Trump, Zizek, and Irie

Some days before the U.S. election, Slavoj Žižek said that despite of fearing Trump, he saw Hillary Clinton’s “keep it up” direction as the larger danger. In a way, he is right. The idea that something is going really wrong in the U.S. has gained more ground today, and indeed Clinton would have brought more inertia.

But — to invest a last “as if” thought — she is not the blind Wall Street marionette some (including Zizek) see in her. She would have been interested in understanding and supporting change to the better. The chance that Trump as new president has any positive understanding for institutional change towards more inclusion seem, to me, much smaller. Hence if American people “return to basics, rethink themselves, and maybe some things can happen there” (Zizek), it will have to happen against the president and his understanding of what the American people really is, and this is no good news.

The shock that this election has caused will in fact drive people more towards understanding and supporting new institutions with individualized responsibility (and, necessarily, information efficiency). Trump’s main voters voted for him because most of them are kept in traps of unproductivity because no one helped them to develop their true potential. I do not know what kind of recipes the new president will plan to pursue, but defining property rights in individual’s welfare balances as in Irie support will be for sure a helpful (and in a way very American) way to cope with this problem.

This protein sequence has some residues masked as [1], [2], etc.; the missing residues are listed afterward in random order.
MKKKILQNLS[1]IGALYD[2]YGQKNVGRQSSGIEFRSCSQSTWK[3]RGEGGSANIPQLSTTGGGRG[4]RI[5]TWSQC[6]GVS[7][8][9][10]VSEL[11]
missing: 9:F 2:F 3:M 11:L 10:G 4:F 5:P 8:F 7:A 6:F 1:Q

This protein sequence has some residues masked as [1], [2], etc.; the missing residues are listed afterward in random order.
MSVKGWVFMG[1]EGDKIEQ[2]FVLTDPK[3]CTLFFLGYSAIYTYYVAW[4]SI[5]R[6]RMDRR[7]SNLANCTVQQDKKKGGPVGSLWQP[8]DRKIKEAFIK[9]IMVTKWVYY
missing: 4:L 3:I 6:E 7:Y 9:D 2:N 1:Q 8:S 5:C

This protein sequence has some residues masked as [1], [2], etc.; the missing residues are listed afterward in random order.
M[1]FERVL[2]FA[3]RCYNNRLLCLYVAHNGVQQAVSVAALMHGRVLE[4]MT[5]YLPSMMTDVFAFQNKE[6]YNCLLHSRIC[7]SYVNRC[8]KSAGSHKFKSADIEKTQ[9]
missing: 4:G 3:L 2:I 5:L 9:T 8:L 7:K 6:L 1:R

Both the voters for Trump and many progressives, especially those who did not go to the polls, demanded more of having a say in politics. And Irie democracy is the best-reasoned way to overcome the oligarchy of elites in American politics. Trump’s sympathy for Putin nurtures fears that he will be more interested in keeping up a populist image of “the people” to his own best instead of giving responsibility to those people who are factually there, up to the danger that he may oppose and obstruct Irie democracy while Democrats (mainly regardless of who is at their top) would have let it go.

In the short run, however, the main message of this day will be that in fact the established institutions are coming closer to their very end. This is bad news for many Trump voters who implicitly cultivated a nostalghia for the good old 1950s when America was strong and every other nation was weak. The good old times of industrial society will not come back. But stable times when people have a say, and when people will know that their work is estimated, will come back.